Jennifer Kent's follow-up to her smash hit The Babadook is an urgent period thriller about a vengeful Irish convict and an Aboriginal tracker who stalk a group of British soldiers through the Tasmanian wilderness.
Set at the turn of the 19th century, it follows Clare (Aisling Franciosi), an Irishwoman in Tasmania, where she is an indentured convict held by British lieutenant Hawkins (Sam Claflin). Overdue her release, his abuse of power eventually culminates in a horrifically violent attack. Hiring an Aboriginal tracker, Billy (Baykali Ganambarr), whose family were murdered by British colonists – and who, despite Australia being his native land, retains even less power within it than Clare – they stalk Hawkins, with Clare desperate to wreak her revenge.
A harrowing and uncompromising look at the horrific reality of early British rule in Australia, Kent uses narrative and superb cinematic craft to explore the terrible savagery with which British colonisers took Australian land from its native Aboriginal people and violently exploited prisoners.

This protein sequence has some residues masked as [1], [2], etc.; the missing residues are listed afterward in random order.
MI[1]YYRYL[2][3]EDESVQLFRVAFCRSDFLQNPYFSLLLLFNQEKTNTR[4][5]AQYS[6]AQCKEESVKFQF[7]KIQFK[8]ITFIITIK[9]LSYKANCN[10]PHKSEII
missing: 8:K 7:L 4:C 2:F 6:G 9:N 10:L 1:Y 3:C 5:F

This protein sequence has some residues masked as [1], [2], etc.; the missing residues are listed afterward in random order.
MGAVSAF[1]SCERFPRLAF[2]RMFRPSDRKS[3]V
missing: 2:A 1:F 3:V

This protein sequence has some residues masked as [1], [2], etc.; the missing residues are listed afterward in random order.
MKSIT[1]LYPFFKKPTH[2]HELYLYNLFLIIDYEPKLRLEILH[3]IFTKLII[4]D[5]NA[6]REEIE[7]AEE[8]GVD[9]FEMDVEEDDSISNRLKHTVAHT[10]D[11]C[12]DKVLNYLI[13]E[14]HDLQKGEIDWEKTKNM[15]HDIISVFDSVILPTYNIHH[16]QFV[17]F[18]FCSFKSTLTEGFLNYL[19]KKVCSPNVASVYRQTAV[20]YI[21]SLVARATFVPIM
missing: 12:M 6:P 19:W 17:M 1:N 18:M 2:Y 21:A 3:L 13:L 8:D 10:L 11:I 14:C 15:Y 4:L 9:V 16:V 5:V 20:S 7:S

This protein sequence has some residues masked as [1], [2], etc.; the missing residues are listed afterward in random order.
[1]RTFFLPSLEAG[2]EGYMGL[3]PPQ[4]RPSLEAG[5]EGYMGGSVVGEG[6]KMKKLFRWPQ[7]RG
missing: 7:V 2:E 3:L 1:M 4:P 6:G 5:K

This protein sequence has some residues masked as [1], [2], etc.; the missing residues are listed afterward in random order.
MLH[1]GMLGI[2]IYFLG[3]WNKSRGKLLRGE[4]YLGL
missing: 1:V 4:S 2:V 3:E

Please note: This film contains graphic scenes of rape, violence, infanticide and racial brutality.
Few Christmas love stories are as stylish and satisfying as Todd Haynes’s Carol, with those exquisite knit twin-sets, beribboned boxes and super-dry martinis.
“I’m so sick of people saying that love is just all a woman is fit for. I’m so sick of it.” In Greta Gerwig’s (Lady Bird) thrilling new telling of Louisa May Alcott’s classic 1868 novel, four young women come of age in the aftermath of the American Civil War, each determined to live life on her own terms.